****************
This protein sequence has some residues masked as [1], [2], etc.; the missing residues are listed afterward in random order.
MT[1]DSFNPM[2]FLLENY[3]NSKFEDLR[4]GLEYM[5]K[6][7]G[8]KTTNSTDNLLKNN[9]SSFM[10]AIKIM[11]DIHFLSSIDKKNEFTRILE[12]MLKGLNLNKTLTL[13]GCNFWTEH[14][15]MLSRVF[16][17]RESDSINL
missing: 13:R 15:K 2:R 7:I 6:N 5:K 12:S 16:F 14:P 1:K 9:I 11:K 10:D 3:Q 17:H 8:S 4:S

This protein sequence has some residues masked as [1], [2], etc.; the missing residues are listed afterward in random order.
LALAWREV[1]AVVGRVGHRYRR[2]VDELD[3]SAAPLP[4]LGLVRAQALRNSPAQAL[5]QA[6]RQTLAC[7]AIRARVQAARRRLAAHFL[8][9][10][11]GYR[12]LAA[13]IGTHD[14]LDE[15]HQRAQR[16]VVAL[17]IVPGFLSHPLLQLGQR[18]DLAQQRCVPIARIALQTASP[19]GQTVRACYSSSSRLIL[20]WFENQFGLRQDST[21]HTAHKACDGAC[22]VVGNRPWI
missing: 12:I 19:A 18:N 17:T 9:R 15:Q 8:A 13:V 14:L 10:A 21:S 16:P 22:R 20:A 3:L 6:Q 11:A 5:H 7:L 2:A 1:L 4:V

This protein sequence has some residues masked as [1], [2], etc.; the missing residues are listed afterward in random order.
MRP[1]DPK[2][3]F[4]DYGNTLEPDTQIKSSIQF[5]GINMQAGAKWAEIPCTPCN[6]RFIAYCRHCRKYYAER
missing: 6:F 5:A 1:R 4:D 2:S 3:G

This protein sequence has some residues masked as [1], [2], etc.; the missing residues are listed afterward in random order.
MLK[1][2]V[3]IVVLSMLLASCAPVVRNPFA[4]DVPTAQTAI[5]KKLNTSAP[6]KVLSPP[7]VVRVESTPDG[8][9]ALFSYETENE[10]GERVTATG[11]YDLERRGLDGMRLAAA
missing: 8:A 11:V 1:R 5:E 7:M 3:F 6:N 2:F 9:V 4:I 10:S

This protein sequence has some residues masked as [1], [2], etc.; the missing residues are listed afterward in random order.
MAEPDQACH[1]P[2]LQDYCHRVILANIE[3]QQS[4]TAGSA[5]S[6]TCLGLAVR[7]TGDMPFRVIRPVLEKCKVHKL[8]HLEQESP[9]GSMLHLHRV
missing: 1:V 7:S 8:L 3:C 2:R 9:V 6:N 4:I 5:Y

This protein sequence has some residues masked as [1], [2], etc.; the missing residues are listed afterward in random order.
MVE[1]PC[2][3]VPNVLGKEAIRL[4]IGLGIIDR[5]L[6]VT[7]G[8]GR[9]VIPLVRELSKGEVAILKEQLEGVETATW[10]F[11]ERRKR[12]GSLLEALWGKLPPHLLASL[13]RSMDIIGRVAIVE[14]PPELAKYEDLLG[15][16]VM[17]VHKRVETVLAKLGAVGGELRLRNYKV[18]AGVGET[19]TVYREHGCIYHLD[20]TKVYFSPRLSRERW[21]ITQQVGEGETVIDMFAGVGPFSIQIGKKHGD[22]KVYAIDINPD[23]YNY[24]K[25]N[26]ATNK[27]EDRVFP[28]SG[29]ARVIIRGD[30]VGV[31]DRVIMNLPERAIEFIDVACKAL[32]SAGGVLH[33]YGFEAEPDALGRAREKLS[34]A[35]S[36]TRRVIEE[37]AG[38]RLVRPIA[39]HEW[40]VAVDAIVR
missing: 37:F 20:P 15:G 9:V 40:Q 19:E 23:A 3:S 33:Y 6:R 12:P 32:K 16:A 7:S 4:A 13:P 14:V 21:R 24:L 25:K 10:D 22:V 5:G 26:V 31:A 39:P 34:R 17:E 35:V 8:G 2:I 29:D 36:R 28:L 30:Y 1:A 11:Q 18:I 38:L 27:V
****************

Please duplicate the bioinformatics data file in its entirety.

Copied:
This protein sequence has some residues masked as [1], [2], etc.; the missing residues are listed afterward in random order.
MT[1]DSFNPM[2]FLLENY[3]NSKFEDLR[4]GLEYM[5]K[6][7]G[8]KTTNSTDNLLKNN[9]SSFM[10]AIKIM[11]DIHFLSSIDKKNEFTRILE[12]MLKGLNLNKTLTL[13]GCNFWTEH[14][15]MLSRVF[16][17]RESDSINL
missing: 13:R 15:K 2:R 7:I 6:N 5:K 12:S 16:F 14:P 1:K 9:I 11:K 10:D 3:Q 17:H 8:S 4:S

This protein sequence has some residues masked as [1], [2], etc.; the missing residues are listed afterward in random order.
LALAWREV[1]AVVGRVGHRYRR[2]VDELD[3]SAAPLP[4]LGLVRAQALRNSPAQAL[5]QA[6]RQTLAC[7]AIRARVQAARRRLAAHFL[8][9][10][11]GYR[12]LAA[13]IGTHD[14]LDE[15]HQRAQR[16]VVAL[17]IVPGFLSHPLLQLGQR[18]DLAQQRCVPIARIALQTASP[19]GQTVRACYSSSSRLIL[20]WFENQFGLRQDST[21]HTAHKACDGAC[22]VVGNRPWI
missing: 12:I 19:A 18:N 17:T 9:R 15:Q 8:A 13:V 14:L 10:A 21:S 16:P 22:R 20:A 3:L 6:Q 11:A 5:H 7:L 2:A 1:L 4:V

This protein sequence has some residues masked as [1], [2], etc.; the missing residues are listed afterward in random order.
MRP[1]DPK[2][3]F[4]DYGNTLEPDTQIKSSIQF[5]GINMQAGAKWAEIPCTPCN[6]RFIAYCRHCRKYYAER
missing: 6:F 5:A 1:R 4:D 2:S 3:G

This protein sequence has some residues masked as [1], [2], etc.; the missing residues are listed afterward in random order.
MLK[1][2]V[3]IVVLSMLLASCAPVVRNPFA[4]DVPTAQTAI[5]KKLNTSAP[6]KVLSPP[7]VVRVESTPDG[8][9]ALFSYETENE[10]GERVTATG[11]YDLERRGLDGMRLAAA
missing: 8:A 11:V 1:R 5:E 7:M 3:F 6:N 2:F 9:V 4:I 10:S

This protein sequence has some residues masked as [1], [2], etc.; the missing residues are listed afterward in random order.
MAEPDQACH[1]P[2]LQDYCHRVILANIE[3]QQS[4]TAGSA[5]S[6]TCLGLAVR[7]TGDMPFRVIRPVLEKCKVHKL[8]HLEQESP[9]GSMLHLHRV
missing: 1:V 7:S 8:L 3:C 2:R 9:V 6:N 4:I 5:Y

This protein sequence has some residues masked as [1], [2], etc.; the missing residues are listed afterward in random order.
MVE[1]PC[2][3]VPNVLGKEAIRL[4]IGLGIIDR[5]L[6]VT[7]G[8]GR[9]VIPLVRELSKGEVAILKEQLEGVETATW[10]F[11]ERRKR[12]GSLLEALWGKLPPHLLASL[13]RSMDIIGRVAIVE[14]PPELAKYEDLLG[15][16]VM[17]VHKRVETVLAKLGAVGGELRLRNYKV[18]AGVGET[19]TVYREHGCIYHLD[20]TKVYFSPRLSRERW[21]ITQQVGEGETVIDMFAGVGPFSIQIGKKHGD[22]KVYAIDINPD[23]YNY[24]K[25]N[26]ATNK[27]EDRVFP[28]SG[29]ARVIIRGD[30]VGV[31]DRVIMNLPERAIEFIDVACKAL[32]SAGGVLH[33]YGFEAEPDALGRAREKLS[34]A[35]S[36]TRRVIEE[37]AG[38]RLVRPIA[39]HEW[40]VAVDAIVR
missing: 37:F 20:P 15:G 9:V 40:Q 19:E 23:A 3:S 33:Y 6:R 12:P 32:K 16:A 7:S 4:A 13:P 14:V 21:R 24:L 25:K 10:D 22:V 5:G 26:V 31:A 39:P 34:R 17:E 35:V 8:G 2:I 29:D 36:R 28:L 30:Y 1:A 11:Q 18:I 38:L 27:V